Oh, no! Another Democratic senator in possible election trouble for 2012.
And from California already?
A new Field Poll just released this morning brings news that California's Sen. Dianne Feinstein is -- how can we put this in a liberal kind of way? -- approved by 41% of voters who want to see her reelected next year.
Unfortunately for her, more voters (fully 44%) disapprove of her continued employment in the U.S. Senate after 2012.
In blue California that makes for about a magnitude 5.2 quake.
The same poll finds that only 41% approve of Feinstein's job in Washington, while 39% disapprove.
That 41 approval number is the lowest the former mayor has ever had in her 20 years of no longer really living in California.
Another recent Field Poll showed many Californians are falling out of love with the teleprompter guy from Chicago. His California approval has slid below 50% for the first time ever, down to 46%.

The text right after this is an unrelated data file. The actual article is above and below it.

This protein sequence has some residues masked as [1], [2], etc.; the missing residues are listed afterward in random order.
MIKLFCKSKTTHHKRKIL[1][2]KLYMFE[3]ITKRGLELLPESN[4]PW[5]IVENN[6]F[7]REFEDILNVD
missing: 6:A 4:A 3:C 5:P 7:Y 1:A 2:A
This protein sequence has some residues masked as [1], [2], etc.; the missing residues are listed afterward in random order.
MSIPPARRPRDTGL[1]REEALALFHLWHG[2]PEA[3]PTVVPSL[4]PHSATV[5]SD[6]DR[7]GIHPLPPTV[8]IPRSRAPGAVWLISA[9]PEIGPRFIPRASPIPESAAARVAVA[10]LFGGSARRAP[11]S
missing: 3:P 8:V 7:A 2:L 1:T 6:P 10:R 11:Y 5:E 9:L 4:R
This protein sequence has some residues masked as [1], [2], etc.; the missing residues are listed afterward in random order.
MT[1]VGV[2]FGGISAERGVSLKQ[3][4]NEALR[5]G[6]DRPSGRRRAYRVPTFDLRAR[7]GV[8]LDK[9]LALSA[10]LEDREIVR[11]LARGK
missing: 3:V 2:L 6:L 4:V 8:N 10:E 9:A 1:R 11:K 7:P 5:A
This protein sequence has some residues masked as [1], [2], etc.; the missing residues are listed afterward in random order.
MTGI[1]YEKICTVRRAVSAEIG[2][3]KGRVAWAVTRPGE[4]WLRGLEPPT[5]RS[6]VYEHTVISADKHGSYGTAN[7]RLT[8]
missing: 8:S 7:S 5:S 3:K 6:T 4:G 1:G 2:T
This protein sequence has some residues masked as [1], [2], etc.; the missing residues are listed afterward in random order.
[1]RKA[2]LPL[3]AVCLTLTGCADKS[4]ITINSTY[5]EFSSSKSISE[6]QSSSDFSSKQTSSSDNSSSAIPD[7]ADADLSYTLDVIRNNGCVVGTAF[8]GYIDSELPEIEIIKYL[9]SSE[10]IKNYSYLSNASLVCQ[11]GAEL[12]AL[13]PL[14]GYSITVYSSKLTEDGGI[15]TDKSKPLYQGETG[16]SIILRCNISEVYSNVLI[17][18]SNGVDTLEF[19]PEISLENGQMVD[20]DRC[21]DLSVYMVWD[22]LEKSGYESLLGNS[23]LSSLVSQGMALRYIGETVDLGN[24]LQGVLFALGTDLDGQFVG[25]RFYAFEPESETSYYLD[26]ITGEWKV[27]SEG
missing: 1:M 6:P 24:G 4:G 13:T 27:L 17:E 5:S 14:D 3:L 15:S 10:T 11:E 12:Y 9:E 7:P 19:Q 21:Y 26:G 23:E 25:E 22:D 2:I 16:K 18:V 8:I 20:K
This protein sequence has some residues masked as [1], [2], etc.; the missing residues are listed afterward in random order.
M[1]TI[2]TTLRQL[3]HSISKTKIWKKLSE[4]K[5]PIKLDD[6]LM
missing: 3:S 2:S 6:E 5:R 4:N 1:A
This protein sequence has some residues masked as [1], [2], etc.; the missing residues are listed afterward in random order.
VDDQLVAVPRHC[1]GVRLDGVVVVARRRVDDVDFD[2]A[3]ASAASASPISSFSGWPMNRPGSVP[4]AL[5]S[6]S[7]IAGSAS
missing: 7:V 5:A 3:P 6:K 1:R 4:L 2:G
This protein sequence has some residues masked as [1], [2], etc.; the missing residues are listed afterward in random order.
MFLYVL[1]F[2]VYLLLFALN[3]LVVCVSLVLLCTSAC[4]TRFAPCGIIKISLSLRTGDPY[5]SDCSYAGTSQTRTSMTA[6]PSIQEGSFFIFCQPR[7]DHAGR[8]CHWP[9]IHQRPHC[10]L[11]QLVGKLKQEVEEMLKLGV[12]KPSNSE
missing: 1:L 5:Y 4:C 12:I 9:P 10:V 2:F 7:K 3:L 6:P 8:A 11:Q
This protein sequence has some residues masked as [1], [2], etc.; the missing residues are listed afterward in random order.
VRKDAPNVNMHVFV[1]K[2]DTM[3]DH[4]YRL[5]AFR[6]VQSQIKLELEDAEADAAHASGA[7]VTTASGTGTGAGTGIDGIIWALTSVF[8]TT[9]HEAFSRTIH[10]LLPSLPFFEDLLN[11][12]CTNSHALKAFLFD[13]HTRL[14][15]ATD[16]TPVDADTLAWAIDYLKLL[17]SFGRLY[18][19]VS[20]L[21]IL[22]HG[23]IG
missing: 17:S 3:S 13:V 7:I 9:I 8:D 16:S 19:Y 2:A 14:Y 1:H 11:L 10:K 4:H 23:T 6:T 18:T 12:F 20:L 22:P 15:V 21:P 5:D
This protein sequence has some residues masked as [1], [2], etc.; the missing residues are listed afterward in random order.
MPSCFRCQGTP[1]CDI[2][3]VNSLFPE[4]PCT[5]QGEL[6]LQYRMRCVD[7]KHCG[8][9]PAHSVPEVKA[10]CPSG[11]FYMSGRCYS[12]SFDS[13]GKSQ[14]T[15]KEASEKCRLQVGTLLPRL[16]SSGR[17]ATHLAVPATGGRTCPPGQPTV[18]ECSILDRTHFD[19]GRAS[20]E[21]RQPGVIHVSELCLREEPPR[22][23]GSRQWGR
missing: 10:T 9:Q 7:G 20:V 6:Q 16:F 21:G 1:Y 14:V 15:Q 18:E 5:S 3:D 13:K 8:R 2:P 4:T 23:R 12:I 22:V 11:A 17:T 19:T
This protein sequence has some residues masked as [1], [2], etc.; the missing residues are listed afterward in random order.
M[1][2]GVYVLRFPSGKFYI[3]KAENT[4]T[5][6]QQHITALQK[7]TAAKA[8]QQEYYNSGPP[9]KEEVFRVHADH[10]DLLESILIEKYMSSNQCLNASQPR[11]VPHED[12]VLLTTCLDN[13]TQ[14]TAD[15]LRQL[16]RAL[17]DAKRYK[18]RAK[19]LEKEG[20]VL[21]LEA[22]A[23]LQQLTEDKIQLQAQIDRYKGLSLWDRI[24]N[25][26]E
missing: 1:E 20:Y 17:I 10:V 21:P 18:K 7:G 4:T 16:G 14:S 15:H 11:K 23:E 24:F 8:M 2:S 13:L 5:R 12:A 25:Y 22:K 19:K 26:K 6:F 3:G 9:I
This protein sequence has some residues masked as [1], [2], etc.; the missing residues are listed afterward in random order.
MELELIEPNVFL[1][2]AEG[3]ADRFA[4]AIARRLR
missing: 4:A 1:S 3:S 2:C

That's a decline of about two points per month recently.
Is his slide now corroding the election prospects of even such party stalwarts as Feinstein?
Add to that the overall -- how can we say this in a polite way? -- disgust with the United States Congress (nine out of every 100 Californians now approve of those guys) and this could spell t-r-o-u-b-l-e for Democrats. They or independent allies need to lose only six seats to turn the Senate over to those people that Vice President Joe "#%$&*(@" Biden politely calls "barbarians."
Democrats next year are defending two-thirds of the 33 Senate seats on state ballots. Good luck with that at 9% unemployment.
President Obama, who's now passed Biden as the nation's most voluble, least effective job creator, is about due for another money run to Hollywood.
Oh, look! Our pal, the well-connected Tina Daunt is writing in the Hollywood Reporter that the one-time 40-something star of the celebrity set is having real trouble now raking in the easy dough from disappointed West Coast Dems.
Maybe the 78-year-old chairman of the Senate Intelligence committee will factor that intelligence into her as yet unannounced decision on seeking a fourth term on the same ticket as Chicago Mayor Rahm Emanuel's former boss.
-- Andrew Malcolm
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Photo: Mandel Ngan / Getty Images (Feinstein).